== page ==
I ate the last piece of gourmet chocolate this morning. A chocolate
fudge sundae. Or was it a chocolate tiramisu?
It was a Christmas gift, something I intended from the moment I opened the box at the Breakfast Club on Tybee Island to give away, to re-gift.
Except I didnt. I couldnt.
Whats a tray of eight silky, smooth, Belgian chocolates in a month of eggnog-from-scratch, potato latkes with sour cream and apple sauce, homemade shortbread, a piece or two of sweet potato/pecan pie, Italian biscottis (the tooth-threatening kind you dunk in coffee), stuffed sweet peppers?
OK. There were two trays of gourmet chocolates. Not one. Sixteen pieces altogether. But whos counting? Who cares?
We know how to socialize in this town. We know how to have fun. We also know when its time to get real.
Still, when the temperature hovers around 70 -- and its January -- when pink and blue hues flood the skies at sunset, when the few cold nights weve had only help to sweeten, not kill, the rows of arugula, the motherlode of collards, the curly mustard greens, who can complain?
So what if the dogs are still chasing fleas, if we have to wait for March winds to drive, and then rake, last years leaves from their comfort zone, if I have to spend $2,000 to replace a sewer line that the gas company busted when it bore through the ground with a new pipe?
Not that I minded those few weeks of sub-30 weather. When else are we
going to get to wear all the sweatshirts and jackets that follow us around and take up space in our closets?
When else are certain neighborhoods going to be free of drug dealers, the scourge of the earth?
Its even too cold for them, I guess, a neighbor said to me.
You dont realize how great your neighborhood -- and your life -- is and
how irritating those guys are -- the ones who hang around on a porch or
in the middle of the street at 6 in the morning -- until theyre not there.
Which reminds me: Hows that crime commission going, Mayor Johnson? I know youre trying to go after the big guys, the ones on top who pull all the strings. But in the meantime, how about getting aggressive with the worker-bees so the old people on the block can come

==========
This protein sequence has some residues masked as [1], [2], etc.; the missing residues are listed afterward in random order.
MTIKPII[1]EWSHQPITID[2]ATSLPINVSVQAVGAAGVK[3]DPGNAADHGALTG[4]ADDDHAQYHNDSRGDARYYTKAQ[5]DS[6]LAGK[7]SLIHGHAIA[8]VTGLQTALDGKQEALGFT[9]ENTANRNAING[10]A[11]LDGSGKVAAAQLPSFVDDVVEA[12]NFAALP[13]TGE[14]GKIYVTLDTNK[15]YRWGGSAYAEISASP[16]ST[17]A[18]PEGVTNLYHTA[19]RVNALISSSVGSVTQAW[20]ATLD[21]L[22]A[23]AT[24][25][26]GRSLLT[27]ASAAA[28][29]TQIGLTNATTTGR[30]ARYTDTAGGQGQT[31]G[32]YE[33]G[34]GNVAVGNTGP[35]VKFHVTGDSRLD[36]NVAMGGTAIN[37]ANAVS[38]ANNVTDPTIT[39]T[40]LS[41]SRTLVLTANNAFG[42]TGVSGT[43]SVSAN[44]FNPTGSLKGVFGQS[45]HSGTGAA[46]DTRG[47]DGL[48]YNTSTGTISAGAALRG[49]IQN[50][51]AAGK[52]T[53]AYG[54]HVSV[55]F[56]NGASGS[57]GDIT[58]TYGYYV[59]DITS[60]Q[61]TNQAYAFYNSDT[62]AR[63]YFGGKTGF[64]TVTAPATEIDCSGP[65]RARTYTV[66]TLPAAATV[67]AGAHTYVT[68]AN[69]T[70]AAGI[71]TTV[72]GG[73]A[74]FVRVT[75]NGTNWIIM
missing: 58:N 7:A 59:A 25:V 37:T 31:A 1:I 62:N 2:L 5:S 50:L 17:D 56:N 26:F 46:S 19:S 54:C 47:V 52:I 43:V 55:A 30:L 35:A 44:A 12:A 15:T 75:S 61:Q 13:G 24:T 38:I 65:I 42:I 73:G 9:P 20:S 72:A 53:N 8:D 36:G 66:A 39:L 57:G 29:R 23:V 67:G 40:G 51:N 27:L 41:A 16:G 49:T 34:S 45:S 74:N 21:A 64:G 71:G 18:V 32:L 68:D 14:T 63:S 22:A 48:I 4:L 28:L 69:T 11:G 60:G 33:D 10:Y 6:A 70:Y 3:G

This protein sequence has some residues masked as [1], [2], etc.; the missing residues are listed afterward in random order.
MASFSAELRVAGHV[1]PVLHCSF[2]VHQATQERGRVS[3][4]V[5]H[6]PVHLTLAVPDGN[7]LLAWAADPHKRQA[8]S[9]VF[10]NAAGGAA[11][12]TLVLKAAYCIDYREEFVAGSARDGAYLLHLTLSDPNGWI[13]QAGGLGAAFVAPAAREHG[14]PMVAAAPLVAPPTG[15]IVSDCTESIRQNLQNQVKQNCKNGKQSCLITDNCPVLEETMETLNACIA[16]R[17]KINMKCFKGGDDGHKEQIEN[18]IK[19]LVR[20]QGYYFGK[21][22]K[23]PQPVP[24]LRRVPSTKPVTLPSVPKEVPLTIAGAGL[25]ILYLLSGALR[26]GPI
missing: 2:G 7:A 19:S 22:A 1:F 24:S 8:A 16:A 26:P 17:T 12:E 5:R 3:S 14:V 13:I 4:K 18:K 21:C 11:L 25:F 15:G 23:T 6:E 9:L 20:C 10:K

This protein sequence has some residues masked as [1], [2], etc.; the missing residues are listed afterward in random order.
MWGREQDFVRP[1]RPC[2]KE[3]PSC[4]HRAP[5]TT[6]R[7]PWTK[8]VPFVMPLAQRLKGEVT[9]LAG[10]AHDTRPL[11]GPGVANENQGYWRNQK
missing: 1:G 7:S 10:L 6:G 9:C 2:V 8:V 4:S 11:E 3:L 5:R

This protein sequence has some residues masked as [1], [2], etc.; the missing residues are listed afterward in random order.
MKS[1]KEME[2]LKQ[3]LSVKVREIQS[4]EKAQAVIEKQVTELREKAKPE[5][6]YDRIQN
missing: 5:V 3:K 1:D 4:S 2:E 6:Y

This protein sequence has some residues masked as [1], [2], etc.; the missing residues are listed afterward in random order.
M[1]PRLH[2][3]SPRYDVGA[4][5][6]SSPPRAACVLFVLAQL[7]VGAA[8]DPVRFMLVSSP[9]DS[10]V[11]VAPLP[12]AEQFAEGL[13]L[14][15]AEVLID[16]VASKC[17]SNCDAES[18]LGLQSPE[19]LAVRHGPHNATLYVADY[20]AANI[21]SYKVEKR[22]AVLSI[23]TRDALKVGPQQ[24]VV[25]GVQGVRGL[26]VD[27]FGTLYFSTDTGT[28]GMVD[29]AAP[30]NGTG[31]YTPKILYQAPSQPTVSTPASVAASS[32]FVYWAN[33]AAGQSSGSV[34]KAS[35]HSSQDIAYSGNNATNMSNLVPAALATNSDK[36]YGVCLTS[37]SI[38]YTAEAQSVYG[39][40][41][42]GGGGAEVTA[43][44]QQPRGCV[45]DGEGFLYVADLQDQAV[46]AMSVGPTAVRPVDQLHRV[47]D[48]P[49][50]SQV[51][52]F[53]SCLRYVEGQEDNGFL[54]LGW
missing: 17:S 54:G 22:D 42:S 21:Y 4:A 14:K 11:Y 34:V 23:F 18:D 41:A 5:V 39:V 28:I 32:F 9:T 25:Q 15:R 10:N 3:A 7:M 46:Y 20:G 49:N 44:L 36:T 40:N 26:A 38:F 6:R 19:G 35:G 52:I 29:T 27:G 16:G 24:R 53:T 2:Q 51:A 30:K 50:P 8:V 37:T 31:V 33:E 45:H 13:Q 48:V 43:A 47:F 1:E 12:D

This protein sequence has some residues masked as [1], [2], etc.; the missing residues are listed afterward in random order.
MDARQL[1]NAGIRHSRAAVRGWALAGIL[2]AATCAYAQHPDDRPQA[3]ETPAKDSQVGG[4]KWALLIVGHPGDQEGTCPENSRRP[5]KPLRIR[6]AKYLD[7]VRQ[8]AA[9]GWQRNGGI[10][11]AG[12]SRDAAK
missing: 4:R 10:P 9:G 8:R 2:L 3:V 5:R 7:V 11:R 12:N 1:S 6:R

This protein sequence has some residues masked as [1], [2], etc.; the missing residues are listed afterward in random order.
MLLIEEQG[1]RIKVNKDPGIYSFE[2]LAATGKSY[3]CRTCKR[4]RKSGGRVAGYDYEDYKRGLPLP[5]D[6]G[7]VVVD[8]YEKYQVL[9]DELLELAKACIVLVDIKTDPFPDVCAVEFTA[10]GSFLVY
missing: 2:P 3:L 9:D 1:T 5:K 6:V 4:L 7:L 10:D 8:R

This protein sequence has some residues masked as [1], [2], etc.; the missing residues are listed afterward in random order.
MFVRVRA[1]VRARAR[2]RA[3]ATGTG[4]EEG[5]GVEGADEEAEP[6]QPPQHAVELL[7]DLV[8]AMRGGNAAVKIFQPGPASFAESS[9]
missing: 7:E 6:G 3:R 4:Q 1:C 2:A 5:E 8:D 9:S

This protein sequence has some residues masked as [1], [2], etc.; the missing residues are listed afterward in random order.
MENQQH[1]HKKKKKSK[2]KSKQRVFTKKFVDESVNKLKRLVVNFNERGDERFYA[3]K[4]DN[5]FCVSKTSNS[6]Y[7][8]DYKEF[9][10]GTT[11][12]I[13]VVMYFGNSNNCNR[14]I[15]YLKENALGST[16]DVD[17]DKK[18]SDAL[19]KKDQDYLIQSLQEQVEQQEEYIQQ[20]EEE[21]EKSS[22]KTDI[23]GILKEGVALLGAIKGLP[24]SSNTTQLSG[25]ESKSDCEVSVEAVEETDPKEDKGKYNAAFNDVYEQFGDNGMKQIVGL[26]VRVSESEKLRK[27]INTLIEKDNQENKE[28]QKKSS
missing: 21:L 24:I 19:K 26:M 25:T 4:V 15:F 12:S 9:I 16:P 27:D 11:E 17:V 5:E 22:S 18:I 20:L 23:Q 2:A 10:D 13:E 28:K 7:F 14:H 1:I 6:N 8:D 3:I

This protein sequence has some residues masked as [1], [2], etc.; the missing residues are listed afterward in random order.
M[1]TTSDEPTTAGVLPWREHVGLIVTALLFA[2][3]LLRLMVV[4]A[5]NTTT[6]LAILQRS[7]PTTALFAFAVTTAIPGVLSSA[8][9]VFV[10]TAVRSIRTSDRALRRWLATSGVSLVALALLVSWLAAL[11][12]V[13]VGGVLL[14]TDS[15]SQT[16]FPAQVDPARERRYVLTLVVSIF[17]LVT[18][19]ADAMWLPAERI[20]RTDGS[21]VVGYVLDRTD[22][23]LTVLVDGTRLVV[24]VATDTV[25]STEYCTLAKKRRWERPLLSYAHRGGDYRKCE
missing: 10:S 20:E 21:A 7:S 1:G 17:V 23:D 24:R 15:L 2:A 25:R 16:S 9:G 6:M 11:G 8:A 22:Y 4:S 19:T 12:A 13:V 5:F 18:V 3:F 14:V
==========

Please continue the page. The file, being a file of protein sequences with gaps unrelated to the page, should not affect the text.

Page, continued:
out of their houses, so people dont have to be afraid to move to this sweet, little coastal town with moderate temperatures and good parties?
Now thats what Im talking about, said a friend in a coffeehouse when we read about the Mayor and the City Council getting together for a meet-and-greet retreat. Thats what Id like to see him and Brother Pete deal with.
As we start the new year, we can resolve to pass on the chocolate bonbons, eat our greens, drink our six glasses of water a day, swim our laps, try not to spend more than we make.
We can change our name from the Coastal Empire to the Creative Coast and consolidate more city and county departments.
We can -- praise Jesus -- lighten the bureaucratic load on our public school teachers and just let them teach. But we
cant do it all.
We can run, but we cant hide. Neither can you.
Jane Fishman, who will write a weekly column for ConnectSavannah, can
be reached at email@example.com.
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If I left, how far inland would I have to drive to be safe? How hard would it be to find a motel that would take in my cat and I? How would my cat act all that time in the car? She gets very unhappy in just the five-mile drive to the vet.
The ordinance was written by and for the entrenched interests of downtown property owners, seeking to preserve their dominance in the short-term rental market, and hoteliers seeking to limit the growth of new, competing supply in a market where they are already concerned with over-building.